The MSA participates in the Eastern New Brunswick Coastal and Inland Recreational Fisheries Advisory Committee. In particular, the MSA offers feedback about Atlantic Salmon and striped bass fishing regulations as well as DFO’s population assessment reports.

The following are recommendations being made by the MSA. Note, these recommendations are consistent with other conservation groups. 


For Atlantic Salmon:

  • The stakeholder approach for the Precautionary Approach (PA) is reasonable and should be thoroughly considered. The PA needs to be implemented. In the absence of a PA, the previous management guidelines of 4 fish/day catch and release for the summer and fall seasons, as opposed to 2 fish/day, should be implemented.  
  • Reports of poaching continue to increase; there is a need for more enforcement officers. Returning to 4 fish/day for catch and release will allow more bodies on the water to deter poaching. 
  • Stocking will play an important role in Atlantic Salmon population recovery and stabilization. A stocking policy based on science and consistent with west coast policies is needed.  
  • Smallmouth bass eradication in Miramichi Lake and SW Miramichi River needs to happen in 2022, with enforcement support from DFO.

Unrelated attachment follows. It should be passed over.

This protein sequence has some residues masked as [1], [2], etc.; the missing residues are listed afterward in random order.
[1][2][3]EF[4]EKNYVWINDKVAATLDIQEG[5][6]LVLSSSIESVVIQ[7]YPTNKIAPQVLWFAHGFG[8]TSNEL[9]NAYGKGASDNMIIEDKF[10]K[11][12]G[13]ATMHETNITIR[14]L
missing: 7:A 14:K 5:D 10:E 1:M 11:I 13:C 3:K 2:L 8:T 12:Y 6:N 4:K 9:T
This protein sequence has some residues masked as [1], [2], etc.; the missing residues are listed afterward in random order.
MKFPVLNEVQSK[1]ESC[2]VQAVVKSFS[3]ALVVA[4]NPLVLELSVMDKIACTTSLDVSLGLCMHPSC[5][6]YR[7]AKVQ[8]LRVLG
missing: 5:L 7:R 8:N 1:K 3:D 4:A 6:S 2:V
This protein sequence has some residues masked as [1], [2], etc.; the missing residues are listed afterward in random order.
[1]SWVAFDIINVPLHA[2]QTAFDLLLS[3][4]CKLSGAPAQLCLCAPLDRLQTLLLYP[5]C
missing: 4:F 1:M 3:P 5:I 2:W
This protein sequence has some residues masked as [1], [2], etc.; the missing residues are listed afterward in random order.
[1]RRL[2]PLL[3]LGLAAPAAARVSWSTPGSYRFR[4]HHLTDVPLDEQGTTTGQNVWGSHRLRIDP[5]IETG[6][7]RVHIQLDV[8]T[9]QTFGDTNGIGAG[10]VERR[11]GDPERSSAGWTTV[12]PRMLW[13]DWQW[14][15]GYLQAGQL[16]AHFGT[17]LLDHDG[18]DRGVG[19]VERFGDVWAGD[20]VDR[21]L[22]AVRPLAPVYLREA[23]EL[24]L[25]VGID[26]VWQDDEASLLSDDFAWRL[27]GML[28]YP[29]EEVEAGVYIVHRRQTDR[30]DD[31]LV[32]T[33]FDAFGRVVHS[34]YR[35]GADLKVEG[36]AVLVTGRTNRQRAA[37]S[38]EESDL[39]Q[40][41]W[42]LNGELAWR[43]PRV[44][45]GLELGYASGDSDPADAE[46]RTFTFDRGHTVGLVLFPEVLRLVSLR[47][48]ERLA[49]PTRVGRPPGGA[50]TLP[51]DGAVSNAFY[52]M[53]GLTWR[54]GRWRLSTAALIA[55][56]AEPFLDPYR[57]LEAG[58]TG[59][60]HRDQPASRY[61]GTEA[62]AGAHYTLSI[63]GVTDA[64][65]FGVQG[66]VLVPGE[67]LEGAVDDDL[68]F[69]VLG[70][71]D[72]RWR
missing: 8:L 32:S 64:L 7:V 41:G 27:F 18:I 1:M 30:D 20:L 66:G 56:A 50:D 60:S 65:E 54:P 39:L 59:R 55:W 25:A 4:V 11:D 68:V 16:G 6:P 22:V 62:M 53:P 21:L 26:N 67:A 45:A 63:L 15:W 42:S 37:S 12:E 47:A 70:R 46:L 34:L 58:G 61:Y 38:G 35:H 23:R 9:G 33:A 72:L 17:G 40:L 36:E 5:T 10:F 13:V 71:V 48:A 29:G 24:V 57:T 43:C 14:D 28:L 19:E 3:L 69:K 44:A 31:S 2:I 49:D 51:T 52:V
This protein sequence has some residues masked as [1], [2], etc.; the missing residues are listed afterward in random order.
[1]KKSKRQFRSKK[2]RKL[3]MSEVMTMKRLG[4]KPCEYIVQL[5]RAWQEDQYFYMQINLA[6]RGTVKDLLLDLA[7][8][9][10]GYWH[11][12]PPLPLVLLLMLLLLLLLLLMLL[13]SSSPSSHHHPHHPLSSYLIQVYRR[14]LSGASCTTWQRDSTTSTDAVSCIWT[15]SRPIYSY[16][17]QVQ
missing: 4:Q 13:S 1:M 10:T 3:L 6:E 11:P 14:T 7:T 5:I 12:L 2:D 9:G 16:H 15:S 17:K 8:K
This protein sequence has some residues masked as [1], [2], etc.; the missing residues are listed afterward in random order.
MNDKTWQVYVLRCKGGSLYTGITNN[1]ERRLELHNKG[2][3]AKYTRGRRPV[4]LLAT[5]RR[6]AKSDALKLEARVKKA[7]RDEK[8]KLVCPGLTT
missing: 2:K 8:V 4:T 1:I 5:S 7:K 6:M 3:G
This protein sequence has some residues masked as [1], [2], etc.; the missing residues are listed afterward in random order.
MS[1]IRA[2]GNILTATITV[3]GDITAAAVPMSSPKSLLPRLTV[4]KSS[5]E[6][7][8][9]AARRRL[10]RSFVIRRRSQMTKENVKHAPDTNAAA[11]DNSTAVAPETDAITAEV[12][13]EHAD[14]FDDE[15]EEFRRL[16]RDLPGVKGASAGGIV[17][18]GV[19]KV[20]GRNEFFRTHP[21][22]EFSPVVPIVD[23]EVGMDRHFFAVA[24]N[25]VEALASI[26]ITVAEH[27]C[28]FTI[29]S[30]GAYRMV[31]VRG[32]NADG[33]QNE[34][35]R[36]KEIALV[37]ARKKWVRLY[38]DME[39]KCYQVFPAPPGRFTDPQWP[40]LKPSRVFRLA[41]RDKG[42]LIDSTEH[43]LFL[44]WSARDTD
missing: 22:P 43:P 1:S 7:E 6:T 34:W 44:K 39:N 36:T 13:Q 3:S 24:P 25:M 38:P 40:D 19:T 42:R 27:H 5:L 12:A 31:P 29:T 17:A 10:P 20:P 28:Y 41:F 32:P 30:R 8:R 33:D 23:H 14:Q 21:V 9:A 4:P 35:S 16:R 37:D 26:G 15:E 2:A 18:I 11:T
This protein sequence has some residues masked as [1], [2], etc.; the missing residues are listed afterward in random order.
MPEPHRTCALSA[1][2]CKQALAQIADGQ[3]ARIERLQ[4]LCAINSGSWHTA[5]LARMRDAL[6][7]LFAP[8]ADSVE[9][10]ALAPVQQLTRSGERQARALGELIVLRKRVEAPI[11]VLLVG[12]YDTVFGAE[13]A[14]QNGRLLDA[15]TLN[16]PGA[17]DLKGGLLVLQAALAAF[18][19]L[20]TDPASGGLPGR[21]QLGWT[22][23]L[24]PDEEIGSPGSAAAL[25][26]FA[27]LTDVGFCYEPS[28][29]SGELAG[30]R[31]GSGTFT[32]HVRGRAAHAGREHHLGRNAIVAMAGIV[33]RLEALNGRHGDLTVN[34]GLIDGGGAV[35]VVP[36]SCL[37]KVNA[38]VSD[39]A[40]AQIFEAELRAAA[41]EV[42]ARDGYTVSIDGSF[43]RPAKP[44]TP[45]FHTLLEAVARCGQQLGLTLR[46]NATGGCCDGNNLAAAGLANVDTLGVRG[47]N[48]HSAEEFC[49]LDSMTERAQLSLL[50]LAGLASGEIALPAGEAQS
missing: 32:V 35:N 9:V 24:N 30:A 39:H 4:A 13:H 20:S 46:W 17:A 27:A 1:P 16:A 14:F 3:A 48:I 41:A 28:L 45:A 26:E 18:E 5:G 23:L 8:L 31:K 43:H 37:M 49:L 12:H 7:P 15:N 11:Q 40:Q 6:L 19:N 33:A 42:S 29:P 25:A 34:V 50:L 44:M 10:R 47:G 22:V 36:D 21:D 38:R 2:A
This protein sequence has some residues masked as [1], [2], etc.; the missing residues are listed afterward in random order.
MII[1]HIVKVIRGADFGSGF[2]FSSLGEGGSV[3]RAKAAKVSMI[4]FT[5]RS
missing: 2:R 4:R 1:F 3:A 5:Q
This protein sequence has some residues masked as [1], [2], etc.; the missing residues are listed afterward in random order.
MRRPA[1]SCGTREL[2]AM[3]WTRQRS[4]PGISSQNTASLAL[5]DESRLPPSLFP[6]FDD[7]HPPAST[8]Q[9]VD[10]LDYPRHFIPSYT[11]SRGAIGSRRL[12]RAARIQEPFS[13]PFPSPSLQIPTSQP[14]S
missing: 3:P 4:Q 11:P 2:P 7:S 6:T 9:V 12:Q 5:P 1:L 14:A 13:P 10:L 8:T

For Striped Bass:

  • Retention of all striped bass in fresh water to reduce predation on Atlantic Salmon and other native species needs to be implemented for 2022.  
  • There should be no upper size slot limit in all waters.  
  • A precautionary approach is needed for striped bass, but the  LRP  needs  to  be  reasonable  (not 330,000 spawners). Stakeholders need to be aware of the models and processes used to make decisions. The ecosystem must be in balance, and 330,000 spawners in comparison to LRP values for Atlantic Salmon does not make sense.  
  • DFO needs to recognize there are additional spawning grounds in the Miramichi River system, including on the SW Miramichi River and in the Tabusintac River, in addition to the NW Miramichi River spawning ground.  
  • The MSA continues to support a First Nation commercial striped bass fishery. 
  • A more accurate annual population estimate for striped bass is needed in order to make management decisions.   


Despite consistent recommendations, regulations are slow to change for both Atlantic Salmon and striped bass. The recreational fisheries advisory committee did implement barbless hooks in 2021, something conservation groups have supported for years.